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The oil market remains at the center of the global spotlight. This has been the case for some months now due to the outbreak of the war between Israel and Hamas, a confrontation reminiscent of the most difficult moments of the oil market in the 1970s.

In 2023, the price of Brent crude averaged USD 82.5, falling from over USD 100 in 2022, driven by the war between Russia and Ukraine, although its trend over the past year has been somewhat erratic and dominated by a wide array of events.

Having passed the halfway point of the year, it is important to reflect on the behavior of the oil market, and to take note of the lessons learned for the second half of 2023.

We will see a very tight market throughout 2023, despite what is likely to be a significant economic slowdown due to various shocks, following the trend seen in recent years.

A year ago, few managed to glimpse what 2022 was to be like geopolitically and socially, let alone economically. In this complex environment, one of the key asset classes was commodities.

At the height of the storm, we are seeing the world slowing down as inflation remains high, partly due to high commodity prices... a relentless bidding war between supply and demand from which neither will benefit.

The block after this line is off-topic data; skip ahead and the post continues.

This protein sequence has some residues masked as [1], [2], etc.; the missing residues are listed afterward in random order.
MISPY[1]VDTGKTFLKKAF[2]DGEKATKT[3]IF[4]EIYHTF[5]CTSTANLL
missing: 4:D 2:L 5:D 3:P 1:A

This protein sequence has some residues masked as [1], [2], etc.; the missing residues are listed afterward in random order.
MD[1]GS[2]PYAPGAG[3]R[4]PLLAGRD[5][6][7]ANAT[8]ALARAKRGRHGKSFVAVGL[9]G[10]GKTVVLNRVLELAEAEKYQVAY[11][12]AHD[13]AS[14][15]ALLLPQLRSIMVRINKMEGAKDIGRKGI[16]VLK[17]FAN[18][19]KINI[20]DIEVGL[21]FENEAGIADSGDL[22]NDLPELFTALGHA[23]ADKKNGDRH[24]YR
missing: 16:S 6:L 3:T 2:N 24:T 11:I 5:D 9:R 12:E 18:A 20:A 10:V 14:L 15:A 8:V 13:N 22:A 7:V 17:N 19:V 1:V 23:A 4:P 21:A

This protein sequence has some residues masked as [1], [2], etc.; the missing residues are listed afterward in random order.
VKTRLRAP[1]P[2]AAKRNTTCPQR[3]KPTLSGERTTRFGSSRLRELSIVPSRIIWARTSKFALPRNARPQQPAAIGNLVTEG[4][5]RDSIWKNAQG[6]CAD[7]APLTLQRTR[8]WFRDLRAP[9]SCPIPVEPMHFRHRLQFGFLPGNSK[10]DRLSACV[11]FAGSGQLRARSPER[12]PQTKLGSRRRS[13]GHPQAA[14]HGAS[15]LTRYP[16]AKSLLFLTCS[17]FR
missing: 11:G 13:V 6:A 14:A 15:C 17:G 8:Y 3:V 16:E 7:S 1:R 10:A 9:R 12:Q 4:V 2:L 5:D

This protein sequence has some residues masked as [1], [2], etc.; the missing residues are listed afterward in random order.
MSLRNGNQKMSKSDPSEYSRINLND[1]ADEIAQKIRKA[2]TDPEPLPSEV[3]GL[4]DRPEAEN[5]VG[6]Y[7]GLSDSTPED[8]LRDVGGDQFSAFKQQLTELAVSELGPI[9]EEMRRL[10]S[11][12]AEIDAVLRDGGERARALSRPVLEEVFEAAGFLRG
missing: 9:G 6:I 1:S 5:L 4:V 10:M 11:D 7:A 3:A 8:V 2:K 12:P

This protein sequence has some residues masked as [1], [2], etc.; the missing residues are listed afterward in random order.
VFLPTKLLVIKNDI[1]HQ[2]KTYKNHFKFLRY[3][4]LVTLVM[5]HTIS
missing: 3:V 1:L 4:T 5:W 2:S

With rising energy prices, which are driving up inflation and dragging down economic activity, policymakers are facing some difficult dilemmas. This is the case with fuel subsidies in Spain and similar measures in other European countries.

Oil prices have been subject to high volatility over the past half century due to political factors and, more recently, due to its appetite as a financial asset. The last few months have been no exception.

With inflation on the rise globally and an increase in Brent prices of around 50% year to date, there are many voices in favour of increasing the supply of oil. OPEC+ has a solution, but after the lack of consensus during the recent meetings, d…

Although historical evidence tells us that the increase in fuel prices observed over the last few months could considerably slow down recovery (by around one percentage point according to BBVA Research), there is reason to think that this time …

Economic recovery, output cuts, and progress on Covid-19 vaccination have boosted oil prices. OECD inventories are receding from above-average levels, implying a tighter market.

Faltering demand is preventing oil prices to experience a sustained increase. Fundamentals are consistent with our baseline scenario. In the absence of a vaccine, we expect prices to remain below $45 per barrel for the rest of the year.